Dalila Jusic-LaBerge, LMFT



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February Membership Meeting Write-Up — Madeline Taylor, LMFT

Women With Anxious-Attachment Style in Romantic Relationships

Presented by Dalila Jusic-LaBerge, LMFT

Therapists and clients have much in common. Before we became capable adults all of us were once helpless infants, shaped by the families and circumstances into which we were born. Whatever our unique temperament, attachment theory demonstrates that the relational patterns which develop between a specific infant and her earliest caregivers indelibly shape her ongoing experience of self-with-other over a lifetime. This is not to say that newer, more satisfying patterns of interaction can’t develop later in life, only that that is difficult to accomplish. Psychotherapist Dalila Jusic-LaBerge asks the question, can we help women in the grip of relational insecurity? She says we can, and here’s where psychotherapy from an attachment perspective comes in.

In February, Ms. Jusic-LaBerge offered us a valuable workshop in understanding anxious attachment patterns, how they develop in infant relationships, and how they are affecting some women in romantic relationships now, as adults. Many of us are such women, and many of us, both male and female therapists, see women in our practices who suffer from historical insecurity which is being revived in a present-day romantic relationship. Men suffer from historical insecurity and from relational anxiety as well, but this presentation was specifically geared to discussing anxious attachment in women. In adult men, this kind of relationship insecurity can manifest very differently.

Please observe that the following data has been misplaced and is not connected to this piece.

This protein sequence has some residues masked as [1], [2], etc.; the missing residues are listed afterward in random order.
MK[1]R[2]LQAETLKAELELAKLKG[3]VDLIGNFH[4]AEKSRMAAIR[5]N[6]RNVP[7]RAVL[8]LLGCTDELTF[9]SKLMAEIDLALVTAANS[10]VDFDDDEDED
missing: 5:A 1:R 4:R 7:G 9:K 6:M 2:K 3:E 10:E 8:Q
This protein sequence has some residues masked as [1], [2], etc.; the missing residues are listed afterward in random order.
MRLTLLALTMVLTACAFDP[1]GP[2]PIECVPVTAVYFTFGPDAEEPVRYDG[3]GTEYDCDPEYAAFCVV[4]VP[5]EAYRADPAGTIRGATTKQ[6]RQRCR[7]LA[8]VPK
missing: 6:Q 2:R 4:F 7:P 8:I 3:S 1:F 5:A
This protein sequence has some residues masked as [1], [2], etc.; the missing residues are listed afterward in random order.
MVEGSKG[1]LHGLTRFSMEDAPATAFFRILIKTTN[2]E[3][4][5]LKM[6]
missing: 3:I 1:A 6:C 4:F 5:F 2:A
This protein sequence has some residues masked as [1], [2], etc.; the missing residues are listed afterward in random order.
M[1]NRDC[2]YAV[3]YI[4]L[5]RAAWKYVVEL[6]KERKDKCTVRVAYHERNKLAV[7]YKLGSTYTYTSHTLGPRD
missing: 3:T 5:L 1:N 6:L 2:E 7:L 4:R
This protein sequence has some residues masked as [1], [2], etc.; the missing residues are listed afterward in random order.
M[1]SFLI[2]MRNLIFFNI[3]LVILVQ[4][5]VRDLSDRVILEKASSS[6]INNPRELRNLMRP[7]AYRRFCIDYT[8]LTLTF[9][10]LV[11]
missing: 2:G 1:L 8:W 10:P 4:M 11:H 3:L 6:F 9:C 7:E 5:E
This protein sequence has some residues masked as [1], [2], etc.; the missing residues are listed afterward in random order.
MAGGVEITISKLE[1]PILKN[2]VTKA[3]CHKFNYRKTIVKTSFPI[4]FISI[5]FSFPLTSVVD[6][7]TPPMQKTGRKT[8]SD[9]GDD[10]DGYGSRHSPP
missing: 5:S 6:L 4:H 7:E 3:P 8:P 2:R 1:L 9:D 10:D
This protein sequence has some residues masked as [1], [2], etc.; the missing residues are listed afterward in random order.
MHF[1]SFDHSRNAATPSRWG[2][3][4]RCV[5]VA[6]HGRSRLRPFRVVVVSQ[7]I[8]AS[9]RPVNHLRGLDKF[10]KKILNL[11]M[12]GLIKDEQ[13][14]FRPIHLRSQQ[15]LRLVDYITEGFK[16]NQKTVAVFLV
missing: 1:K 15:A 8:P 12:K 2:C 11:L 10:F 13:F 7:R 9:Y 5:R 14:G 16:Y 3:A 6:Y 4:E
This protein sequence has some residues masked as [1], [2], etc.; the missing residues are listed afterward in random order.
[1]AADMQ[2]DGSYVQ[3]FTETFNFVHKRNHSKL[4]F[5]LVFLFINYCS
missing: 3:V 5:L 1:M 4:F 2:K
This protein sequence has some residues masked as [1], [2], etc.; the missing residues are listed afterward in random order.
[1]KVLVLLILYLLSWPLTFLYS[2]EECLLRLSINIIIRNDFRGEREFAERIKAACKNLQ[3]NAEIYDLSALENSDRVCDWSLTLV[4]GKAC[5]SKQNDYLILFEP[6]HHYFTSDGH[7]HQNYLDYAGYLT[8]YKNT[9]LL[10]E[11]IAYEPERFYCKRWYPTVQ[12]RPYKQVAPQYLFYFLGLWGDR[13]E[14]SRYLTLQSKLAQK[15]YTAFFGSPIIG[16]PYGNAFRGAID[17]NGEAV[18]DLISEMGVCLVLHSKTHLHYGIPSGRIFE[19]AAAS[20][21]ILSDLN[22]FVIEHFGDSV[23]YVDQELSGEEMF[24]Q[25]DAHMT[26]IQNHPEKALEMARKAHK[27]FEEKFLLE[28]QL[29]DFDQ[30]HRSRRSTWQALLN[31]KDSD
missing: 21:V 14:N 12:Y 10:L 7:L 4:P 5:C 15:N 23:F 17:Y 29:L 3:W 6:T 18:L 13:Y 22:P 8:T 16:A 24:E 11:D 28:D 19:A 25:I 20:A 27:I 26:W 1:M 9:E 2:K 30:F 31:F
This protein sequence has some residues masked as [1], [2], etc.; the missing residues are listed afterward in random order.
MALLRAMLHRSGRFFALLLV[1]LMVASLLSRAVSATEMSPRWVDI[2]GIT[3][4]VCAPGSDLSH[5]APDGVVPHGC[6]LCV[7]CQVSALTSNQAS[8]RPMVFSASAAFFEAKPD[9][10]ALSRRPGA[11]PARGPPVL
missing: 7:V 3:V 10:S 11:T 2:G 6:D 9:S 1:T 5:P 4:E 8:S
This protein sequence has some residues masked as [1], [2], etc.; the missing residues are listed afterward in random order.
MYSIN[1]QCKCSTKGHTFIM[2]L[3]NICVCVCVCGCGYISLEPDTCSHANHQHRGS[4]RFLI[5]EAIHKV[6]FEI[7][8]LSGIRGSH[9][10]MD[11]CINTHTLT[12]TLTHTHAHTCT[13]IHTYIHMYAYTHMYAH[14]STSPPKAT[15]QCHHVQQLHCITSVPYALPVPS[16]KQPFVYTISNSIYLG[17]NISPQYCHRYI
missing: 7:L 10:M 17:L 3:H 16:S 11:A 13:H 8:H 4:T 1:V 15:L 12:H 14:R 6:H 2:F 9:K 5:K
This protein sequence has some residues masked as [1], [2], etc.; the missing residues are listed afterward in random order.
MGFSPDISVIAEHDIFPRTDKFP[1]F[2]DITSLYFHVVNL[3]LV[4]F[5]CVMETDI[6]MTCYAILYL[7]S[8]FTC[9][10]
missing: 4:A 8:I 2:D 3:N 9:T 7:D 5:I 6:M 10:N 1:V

A brief review: John Bowlby and Mary Ainsworth, through extensive clinical research and observation in the 1950s and ’60s concluded that mother-infant pairs exhibited varying degrees of what they called, “attachment security.” If a toddler could endure a brief separation from mother then be comforted by mother’s ministrations when she returned, the relationship was designated, “secure.” If the child became anxious when mother left the room but could not be comforted by mother upon her return, the relationship was labeled anxious-ambivalent; the baby wanted comfort but couldn’t be comforted by this mother’s attempts. If the child acted like he didn’t care that mother had left the room, and acted as if he had no need for comfort upon mother’s return, the relationship was labeled, “anxious-avoidant.” This child had come to believe that with this particular caregiver, it was emotionally safest to go it alone. Both ambivalent and avoidant behaviors were thought to occur in toddlers who were insecure and anxious in their relationship with the main caregiver.

Dalila’s presentation was on women who would have appeared “anxiously-ambivalent” in relation to their earliest caregiver. This can be deduced because Mary Main’s research in the 1980s on adult attachment patterns demonstrated that early attachment categories tended to be repeated throughout life. If we felt anxious then, we are prone to feeling anxious now.